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Reducing the cost of healthcare


Rutgers and Quest Diagnostics collaborate on providing no-cost lab tests for uninsured and underinsured patients.

Reducing the cost of healthcare

Over the next year, Rutgers University will collaborate with Quest Diagnostics to provide no-cost laboratory tests to diagnose and manage acute and chronic diseases for uninsured and underinsured patients of the university's H.O.P.E. Clinic in Plainfield, New Jersey.

Lab tests for chronic conditions such as diabetes, hypertension, sexually transmitted infections, and Lyme disease will be included.

Clinicians send laboratory orders directly to a nearby Quest patient service center under the program, allowing patients to visit immediately following their appointment. The results are immediately transmitted back to the clinic for follow-up with the patient.

Gianella Burga, a Rutgers physician assistant student who volunteers at the H.O.P.E. Clinic, which is owned and operated by the Rutgers School of Health Professions, understands firsthand how difficult it is for people without insurance to obtain even the most basic medical care, such as lab tests.

“Many of my family members are uninsured and struggle to get testing for conditions like diabetes or high cholesterol. It’s difficult for them to take a day off from work for a doctor’s visit and then another day for tests,” said Burga. “This is why I went into medicine: To address these gaps in care.”

Burga is one of about 75 students who volunteer at Plainfield's H.O.P.E. Clinic, which provides free primary care to hundreds of uninsured adults, many of whom speak Spanish.

One day per week, Rutgers faculty and physician assistant students see patients attempting to manage acute and chronic diseases, referring them to specialists and providing critical education on how to manage their health conditions.

The Rutgers physician assistant program has been providing free primary care services in various locations throughout the state for well over a decade. The H.O.P.E. Clinic, which opened in 2021, provides an important service to a city where approximately 30% of residents are uninsured and 39% do not have a primary-care provider.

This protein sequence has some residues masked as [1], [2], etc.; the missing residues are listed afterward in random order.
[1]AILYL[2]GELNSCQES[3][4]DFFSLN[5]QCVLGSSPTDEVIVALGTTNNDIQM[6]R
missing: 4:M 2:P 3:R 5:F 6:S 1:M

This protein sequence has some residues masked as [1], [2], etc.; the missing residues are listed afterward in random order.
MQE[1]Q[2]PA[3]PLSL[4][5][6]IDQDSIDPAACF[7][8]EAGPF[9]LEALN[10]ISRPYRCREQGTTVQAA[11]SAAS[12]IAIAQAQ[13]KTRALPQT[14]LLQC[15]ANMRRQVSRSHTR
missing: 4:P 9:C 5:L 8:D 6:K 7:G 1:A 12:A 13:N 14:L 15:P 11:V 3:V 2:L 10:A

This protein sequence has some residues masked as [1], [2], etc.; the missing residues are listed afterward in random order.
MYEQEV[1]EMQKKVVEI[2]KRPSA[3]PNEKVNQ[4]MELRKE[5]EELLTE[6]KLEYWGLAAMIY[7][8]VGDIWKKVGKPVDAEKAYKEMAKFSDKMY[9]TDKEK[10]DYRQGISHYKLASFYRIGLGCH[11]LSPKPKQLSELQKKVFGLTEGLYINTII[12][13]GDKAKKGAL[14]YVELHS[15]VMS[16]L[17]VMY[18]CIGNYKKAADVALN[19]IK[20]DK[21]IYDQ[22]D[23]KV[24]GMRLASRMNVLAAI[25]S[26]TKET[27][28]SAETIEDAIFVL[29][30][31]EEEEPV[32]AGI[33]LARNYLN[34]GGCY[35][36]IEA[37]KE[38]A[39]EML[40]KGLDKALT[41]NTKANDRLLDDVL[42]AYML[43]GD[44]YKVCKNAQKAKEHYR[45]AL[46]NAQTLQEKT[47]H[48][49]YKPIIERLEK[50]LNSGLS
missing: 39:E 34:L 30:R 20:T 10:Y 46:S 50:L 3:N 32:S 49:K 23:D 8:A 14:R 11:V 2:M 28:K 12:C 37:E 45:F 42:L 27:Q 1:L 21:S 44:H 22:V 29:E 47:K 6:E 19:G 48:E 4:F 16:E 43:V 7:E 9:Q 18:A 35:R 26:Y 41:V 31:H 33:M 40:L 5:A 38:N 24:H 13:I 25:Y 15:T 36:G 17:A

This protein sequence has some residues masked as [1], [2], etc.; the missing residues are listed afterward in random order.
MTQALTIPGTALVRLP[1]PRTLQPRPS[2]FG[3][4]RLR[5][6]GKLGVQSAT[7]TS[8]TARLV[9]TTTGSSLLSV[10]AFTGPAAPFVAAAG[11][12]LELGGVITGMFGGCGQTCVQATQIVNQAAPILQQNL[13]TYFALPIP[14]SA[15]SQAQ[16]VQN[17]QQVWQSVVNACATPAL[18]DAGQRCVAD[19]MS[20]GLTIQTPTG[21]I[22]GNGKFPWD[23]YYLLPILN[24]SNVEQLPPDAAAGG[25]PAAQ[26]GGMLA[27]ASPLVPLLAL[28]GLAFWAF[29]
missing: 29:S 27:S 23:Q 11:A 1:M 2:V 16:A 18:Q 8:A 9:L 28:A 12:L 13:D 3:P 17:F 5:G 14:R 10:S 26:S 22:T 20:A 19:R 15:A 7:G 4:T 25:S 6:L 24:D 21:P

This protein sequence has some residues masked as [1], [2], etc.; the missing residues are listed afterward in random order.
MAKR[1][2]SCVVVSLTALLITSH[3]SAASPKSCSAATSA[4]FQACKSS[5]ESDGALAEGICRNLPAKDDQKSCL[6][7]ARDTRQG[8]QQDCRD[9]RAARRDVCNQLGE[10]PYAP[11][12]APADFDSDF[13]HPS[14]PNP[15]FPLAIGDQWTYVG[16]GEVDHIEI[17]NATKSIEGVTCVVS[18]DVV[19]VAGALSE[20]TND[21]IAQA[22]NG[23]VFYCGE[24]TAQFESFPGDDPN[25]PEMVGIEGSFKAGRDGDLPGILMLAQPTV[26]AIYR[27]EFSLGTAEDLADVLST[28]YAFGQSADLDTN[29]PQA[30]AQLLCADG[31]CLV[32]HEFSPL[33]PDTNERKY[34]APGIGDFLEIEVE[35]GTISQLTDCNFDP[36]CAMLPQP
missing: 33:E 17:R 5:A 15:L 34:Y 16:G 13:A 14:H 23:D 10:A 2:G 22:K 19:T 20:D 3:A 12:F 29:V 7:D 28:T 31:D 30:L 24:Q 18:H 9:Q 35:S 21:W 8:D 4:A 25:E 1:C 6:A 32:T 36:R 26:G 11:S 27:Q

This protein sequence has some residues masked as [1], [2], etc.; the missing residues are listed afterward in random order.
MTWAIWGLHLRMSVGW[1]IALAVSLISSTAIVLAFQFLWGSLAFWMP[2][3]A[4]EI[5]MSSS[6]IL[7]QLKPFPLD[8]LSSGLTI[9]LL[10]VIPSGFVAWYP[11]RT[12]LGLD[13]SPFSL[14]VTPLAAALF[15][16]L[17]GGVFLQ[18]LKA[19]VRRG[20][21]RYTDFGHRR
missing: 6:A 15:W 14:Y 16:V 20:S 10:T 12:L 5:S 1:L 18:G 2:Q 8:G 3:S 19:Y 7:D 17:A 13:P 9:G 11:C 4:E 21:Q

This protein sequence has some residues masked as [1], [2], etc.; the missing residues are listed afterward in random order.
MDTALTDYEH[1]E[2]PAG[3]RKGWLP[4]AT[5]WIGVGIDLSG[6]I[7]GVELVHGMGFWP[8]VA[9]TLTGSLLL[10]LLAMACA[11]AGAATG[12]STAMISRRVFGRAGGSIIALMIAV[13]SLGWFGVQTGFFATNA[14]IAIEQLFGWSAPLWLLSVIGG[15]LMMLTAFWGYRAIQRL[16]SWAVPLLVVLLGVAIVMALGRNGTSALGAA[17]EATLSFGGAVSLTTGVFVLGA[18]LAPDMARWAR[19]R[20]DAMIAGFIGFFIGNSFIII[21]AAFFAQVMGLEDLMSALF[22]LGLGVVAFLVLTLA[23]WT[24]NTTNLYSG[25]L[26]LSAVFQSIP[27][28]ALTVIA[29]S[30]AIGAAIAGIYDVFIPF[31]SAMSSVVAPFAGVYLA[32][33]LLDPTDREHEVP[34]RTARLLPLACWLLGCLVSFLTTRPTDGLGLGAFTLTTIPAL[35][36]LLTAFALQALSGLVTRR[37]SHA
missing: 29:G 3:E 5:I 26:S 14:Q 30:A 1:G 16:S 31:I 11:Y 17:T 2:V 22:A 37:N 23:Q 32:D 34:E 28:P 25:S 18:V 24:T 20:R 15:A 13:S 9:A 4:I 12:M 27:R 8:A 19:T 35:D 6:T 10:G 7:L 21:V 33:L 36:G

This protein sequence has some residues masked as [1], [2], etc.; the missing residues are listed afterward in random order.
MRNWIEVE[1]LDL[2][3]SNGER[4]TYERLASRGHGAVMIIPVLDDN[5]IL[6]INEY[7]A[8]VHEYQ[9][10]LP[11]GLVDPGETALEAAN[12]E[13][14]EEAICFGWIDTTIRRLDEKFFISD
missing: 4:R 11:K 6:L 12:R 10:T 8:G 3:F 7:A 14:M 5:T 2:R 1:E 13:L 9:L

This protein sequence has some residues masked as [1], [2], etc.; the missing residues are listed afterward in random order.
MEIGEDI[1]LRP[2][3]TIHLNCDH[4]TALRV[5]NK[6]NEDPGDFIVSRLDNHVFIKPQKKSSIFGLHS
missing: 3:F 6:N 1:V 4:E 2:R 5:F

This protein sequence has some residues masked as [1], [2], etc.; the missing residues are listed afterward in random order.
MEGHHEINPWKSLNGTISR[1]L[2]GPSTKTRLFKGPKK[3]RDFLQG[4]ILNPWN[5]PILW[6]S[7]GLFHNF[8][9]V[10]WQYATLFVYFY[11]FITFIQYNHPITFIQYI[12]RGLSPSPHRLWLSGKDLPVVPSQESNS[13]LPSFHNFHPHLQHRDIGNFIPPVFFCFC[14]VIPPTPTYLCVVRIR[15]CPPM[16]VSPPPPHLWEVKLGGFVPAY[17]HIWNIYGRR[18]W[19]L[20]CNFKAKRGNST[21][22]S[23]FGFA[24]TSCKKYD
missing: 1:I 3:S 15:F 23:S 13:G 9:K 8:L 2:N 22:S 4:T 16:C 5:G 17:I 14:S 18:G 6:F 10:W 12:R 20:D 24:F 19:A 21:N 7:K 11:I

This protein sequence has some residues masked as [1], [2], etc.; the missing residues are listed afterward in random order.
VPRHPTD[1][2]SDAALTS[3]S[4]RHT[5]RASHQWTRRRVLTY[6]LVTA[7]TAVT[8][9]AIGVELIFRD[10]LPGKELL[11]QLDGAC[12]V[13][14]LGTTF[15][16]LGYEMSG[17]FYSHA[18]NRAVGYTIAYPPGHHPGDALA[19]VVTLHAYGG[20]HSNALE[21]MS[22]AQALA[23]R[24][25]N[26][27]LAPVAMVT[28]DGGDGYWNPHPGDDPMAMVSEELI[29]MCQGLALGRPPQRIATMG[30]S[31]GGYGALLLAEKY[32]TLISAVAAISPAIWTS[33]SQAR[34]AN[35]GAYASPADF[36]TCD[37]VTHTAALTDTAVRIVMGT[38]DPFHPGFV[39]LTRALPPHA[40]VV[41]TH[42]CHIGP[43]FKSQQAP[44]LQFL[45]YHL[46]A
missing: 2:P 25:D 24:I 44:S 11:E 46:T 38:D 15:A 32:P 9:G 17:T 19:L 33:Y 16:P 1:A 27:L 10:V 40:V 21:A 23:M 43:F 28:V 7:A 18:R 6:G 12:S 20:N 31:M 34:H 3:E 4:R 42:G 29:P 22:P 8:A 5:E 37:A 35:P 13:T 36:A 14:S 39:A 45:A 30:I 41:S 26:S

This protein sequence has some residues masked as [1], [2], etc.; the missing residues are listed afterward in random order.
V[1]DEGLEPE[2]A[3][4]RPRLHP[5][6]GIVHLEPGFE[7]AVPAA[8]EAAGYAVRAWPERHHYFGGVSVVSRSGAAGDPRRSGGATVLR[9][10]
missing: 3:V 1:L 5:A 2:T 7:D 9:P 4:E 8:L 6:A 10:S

According to Frank Giannelli, director of the H.O.P.E. Clinic and assistant professor in the physician assistant program at Rutgers School of Health Professions, following through with lab tests can be difficult for this community and jeopardize their care.

“If lab tests are required, the patient has to find a lab, schedule an appointment, receive the lab results and bring them back to us for a consultation,” said Giannelli.

“It’s a multi-step process where at any point, something can go wrong or they may find the cost is astronomical and leave. Navigating this process is difficult – especially for non-English speakers – and could ultimately prevent them from getting the treatment they need.”

“This one-stop-shop testing streamlines the process and makes it easier for patients to receive the treatment they need,” said Jessica Romero, a physician assistant student at Rutgers who works at the clinic.

Quest, the world's leading provider of diagnostic information services, has a long history of providing underserved and minority communities across the country with the information they need to take control of their health. Recognizing early in the pandemic that COVID-19 was disproportionately affecting communities of color, the company launched Quest for Health Equity with the initial goal of providing these communities with access to COVID-19 testing and critical health care services.

“This has since grown to become a more than $100 million initiative focused on addressing health care disparities,” said Ruth Clements, Vice President and General Manager of Infectious Diseases and Immunology at Quest Diagnostics and leader of Quest for Health Equity.

“This collaboration with Rutgers is a great example of joining forces to make a difference in underserved communities. As our headquarters is based in New Jersey, we are honored to work to address health inequities in our home state with a strong teammate like Rutgers.”

The H.O.P.E. Clinic is one of an estimated 1,400 free and charitable clinics in the United States, which serve approximately 7 million people each year. Giannelli sees a national concern addressed by Quest's commitment to the clinic.

“Not only does being uninsured make accessing health-related services challenging, but people who are uninsured disproportionately use emergency departments for the management of conditions that could easily be managed in the outpatient setting,” said Giannelli.

“Based on the average one-time emergency department visit cost of $1,389, free clinics save emergency departments an estimated $9.6 billion each year. When companies such as Quest help reduce barriers to care in uninsured populations, it allows clinicians to make realistic treatment plans that will help keep people out of the hospital, which is also good for our nation’s health care costs.”